The following is the Torah's awe-inspiring description of the theophany at Mount Sinai:
"And it came to pass on the third day, in the morning, that there was thunder and lightning and a thick cloud upon the mount, and the voice of a horn exceeding loud; and all the people that were in the camp trembled ...
Now Mount Sinai was completely on smoke, because G-d descended upon it in fire; and its smoke ascended like that of a furnace, and the whole mountain quaked greatly.
And the voice of the horn waxed louder and louder ... And G-d spoke all these words, saying ... I am the L-rd your G-d ... And all the people saw the sounds, and the lightning, and the voice of the horn, and the mountain smoking." (Exodus 19-20)According to the Talmud, the words: "All the people saw the sounds," mean that the Israelites actually saw the sounds of the Ten Commandments; that is, each word spoken by Hashem took the form of letters that pierced the sky like lightening.
Exactly what form did those letters take?
The ancient Kabbalistic text, Sefer ha- Yetzirah, discusses the spiritual significance of the Hebrew alphabet. In contrast to man-made letters, which are merely conventional, the Hebrew alphabet is considered to have been given by Hashem, and represents profound spiritual forces - in modern terms, different energies that flow through each letter. For example, the letters of Hashem's command: "Let there be light" - va 'yehi ohr actually convey and bring into being the infinite varieties of light found in creation: from the visible to the invisible, from the spiritual to the manifest. Although the Talmudic Sages disagree upon which script was used to write the Torah given at Sinai, the Kabbalists clearly state that it was the same script used today in writing a Torah scroll - the square Hebrew lettering known as the Ashuri (Assyrian) script. According to Kabbalists, this name has nothing to do with the Assyrian Empire, but derives from the shape of the letters, which are a confirmation (ishurin Hebrew) of their inner meanings, and bestow happiness (osher) upon those who can penetrate their secrets.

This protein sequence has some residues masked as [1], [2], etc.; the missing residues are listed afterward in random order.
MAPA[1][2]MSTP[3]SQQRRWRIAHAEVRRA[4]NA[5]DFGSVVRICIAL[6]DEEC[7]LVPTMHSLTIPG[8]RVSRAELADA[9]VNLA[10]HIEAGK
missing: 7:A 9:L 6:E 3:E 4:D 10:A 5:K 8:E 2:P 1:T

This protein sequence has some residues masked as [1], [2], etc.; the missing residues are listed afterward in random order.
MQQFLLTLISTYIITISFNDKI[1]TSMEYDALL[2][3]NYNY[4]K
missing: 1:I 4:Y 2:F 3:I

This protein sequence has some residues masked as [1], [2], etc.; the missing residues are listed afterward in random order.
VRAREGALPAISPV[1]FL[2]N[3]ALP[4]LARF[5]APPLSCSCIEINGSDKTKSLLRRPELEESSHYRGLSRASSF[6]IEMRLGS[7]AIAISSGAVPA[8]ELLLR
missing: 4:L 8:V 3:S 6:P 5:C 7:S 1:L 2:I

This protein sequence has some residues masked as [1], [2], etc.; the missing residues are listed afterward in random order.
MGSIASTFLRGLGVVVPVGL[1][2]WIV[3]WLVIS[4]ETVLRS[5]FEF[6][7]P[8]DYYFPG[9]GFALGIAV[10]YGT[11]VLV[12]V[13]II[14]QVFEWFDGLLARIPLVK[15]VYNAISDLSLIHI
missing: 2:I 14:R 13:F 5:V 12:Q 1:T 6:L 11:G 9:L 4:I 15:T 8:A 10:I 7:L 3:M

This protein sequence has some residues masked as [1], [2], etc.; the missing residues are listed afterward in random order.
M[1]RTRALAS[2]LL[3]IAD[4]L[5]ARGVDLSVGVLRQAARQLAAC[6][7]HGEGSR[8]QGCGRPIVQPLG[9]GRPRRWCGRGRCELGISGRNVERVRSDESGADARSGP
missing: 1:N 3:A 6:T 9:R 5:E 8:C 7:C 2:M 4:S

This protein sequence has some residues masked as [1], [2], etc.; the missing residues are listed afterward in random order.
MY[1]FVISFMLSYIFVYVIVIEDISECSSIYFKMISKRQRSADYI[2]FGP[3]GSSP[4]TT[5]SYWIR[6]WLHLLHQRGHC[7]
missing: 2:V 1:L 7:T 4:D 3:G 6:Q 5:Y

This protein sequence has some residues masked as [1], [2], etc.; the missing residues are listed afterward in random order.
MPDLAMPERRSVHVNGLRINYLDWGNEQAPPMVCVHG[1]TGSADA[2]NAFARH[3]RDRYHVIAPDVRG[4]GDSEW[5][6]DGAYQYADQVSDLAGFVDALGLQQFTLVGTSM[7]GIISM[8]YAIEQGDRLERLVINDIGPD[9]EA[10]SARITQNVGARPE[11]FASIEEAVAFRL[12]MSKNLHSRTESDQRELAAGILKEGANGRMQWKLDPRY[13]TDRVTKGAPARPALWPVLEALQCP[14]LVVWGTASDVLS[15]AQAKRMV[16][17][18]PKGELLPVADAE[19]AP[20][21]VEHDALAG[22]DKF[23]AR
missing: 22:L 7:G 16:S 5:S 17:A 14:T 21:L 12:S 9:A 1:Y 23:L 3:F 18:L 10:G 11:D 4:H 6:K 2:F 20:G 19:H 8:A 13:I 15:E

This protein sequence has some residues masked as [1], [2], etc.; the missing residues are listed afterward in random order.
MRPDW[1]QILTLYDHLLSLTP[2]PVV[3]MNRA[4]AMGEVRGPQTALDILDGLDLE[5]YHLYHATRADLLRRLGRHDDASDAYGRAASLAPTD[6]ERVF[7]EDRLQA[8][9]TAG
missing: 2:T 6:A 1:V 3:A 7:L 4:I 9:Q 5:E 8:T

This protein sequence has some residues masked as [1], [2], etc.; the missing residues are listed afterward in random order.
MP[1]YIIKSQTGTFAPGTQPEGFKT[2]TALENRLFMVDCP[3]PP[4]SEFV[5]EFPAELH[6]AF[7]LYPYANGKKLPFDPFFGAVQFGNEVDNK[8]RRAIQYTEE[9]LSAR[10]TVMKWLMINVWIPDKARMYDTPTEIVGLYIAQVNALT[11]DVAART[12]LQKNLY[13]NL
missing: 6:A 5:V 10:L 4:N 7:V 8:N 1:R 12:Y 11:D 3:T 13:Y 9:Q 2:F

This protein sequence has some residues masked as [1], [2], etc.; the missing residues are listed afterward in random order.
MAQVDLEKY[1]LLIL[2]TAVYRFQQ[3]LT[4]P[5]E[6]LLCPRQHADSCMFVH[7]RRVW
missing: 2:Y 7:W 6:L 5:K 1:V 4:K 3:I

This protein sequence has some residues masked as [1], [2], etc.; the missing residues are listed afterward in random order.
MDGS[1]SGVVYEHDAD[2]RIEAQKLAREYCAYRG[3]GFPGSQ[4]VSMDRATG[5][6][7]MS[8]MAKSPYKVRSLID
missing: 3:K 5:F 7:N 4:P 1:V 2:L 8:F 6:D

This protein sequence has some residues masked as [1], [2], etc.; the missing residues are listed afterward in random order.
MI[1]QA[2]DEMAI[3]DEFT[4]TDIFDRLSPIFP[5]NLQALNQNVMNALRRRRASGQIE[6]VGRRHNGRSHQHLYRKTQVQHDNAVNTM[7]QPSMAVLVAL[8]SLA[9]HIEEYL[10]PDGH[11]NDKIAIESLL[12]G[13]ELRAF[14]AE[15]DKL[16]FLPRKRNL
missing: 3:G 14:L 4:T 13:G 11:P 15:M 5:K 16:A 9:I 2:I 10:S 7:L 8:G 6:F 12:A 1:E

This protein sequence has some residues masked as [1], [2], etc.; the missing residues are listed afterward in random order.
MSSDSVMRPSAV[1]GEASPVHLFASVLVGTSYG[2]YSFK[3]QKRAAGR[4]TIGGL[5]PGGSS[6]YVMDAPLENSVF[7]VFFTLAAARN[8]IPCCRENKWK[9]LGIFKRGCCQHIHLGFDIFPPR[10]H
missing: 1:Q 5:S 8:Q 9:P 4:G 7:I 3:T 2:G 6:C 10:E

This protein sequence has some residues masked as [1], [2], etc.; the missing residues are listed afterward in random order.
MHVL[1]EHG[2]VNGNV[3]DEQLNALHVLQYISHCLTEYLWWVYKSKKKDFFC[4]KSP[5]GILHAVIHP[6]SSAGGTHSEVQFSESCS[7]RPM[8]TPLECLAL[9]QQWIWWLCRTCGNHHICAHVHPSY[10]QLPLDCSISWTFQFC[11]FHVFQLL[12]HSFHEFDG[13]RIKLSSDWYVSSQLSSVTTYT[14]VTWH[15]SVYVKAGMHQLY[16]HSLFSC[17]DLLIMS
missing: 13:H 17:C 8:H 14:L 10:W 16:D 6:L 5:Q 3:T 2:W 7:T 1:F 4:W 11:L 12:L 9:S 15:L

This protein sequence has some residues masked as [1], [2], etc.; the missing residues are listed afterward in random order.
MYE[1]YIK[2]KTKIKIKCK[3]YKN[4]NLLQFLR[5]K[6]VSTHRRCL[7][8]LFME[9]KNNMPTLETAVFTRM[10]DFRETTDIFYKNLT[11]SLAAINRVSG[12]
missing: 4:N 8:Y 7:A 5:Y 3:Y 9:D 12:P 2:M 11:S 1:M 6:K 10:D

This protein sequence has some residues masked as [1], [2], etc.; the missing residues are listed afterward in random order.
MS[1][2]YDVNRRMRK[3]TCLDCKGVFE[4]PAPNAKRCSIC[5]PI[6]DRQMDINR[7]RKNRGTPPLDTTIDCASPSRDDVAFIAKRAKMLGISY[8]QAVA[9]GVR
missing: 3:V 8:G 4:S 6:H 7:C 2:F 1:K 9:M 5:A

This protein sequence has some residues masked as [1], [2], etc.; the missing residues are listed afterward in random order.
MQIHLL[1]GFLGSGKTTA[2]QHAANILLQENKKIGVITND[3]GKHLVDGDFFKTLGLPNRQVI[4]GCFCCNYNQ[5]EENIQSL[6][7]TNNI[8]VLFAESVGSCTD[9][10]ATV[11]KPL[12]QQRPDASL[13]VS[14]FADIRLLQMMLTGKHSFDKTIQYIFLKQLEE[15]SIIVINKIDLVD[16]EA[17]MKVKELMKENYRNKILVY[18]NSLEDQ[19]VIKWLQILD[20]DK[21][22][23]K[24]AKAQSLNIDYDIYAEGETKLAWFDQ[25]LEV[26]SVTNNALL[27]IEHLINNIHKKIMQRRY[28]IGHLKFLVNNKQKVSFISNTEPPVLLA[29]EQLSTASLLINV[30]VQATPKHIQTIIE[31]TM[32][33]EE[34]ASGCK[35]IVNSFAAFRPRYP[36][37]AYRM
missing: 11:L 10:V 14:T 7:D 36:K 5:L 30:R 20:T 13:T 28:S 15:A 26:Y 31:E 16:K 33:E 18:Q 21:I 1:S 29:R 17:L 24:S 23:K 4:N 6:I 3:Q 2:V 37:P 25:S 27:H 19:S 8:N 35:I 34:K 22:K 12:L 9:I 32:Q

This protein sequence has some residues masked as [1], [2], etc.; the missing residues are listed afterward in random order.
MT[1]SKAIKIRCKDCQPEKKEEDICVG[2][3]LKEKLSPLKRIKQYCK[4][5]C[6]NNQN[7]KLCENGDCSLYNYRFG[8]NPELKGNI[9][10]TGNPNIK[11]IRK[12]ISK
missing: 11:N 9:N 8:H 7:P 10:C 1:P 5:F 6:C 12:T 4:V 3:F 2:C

In our time, two Israeli scientists - Chayim Yaakov Guggenheim and Chayim Ben-Harav-Chai Elbeze - have each made an amazing discovery that illuminates the shape and sound of the Hebrew letters.
Chayim Yaakov Guggenheim is an Electro-optics Engineer at Aircraft Industries of Israel. He was part of the team that developed the Lavi fighter jet. When he came across the statement of the Sages above, it sparked in him an idea. Today, sophisticated instruments can transform sound waves into images that can be displayed on a computer monitor. Guggenheim wondered if it was possible to use these instruments to display, in tangible form, the ancient Jewish understanding that the sound of the letters actually correspond to their shape.
Guggenheim was initially skeptical, particularly in view of the fact that our present-day pronunciation of a number of the letters differs from the original spoken Hebrew. Despite his skepticism, and much to his amazement, he discovered that the sound waves for seventeen out of the twenty-two letters of the Hebrew alphabet create an on-screen image very similar to the shape of the written letter itself.